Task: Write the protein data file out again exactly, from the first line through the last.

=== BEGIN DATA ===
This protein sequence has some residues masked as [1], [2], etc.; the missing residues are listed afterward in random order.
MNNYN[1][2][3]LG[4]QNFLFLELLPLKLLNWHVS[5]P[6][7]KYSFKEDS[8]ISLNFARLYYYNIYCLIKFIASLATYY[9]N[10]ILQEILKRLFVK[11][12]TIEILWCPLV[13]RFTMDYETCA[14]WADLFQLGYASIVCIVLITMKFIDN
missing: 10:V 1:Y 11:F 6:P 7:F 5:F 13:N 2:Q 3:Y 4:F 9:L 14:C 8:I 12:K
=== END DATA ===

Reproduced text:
This protein sequence has some residues masked as [1], [2], etc.; the missing residues are listed afterward in random order.
MNNYN[1][2][3]LG[4]QNFLFLELLPLKLLNWHVS[5]P[6][7]KYSFKEDS[8]ISLNFARLYYYNIYCLIKFIASLATYY[9]N[10]ILQEILKRLFVK[11][12]TIEILWCPLV[13]RFTMDYETCA[14]WADLFQLGYASIVCIVLITMKFIDN
missing: 10:V 1:Y 11:F 6:P 7:F 5:F 13:N 2:Q 3:Y 4:F 9:L 14:C 8:I 12:K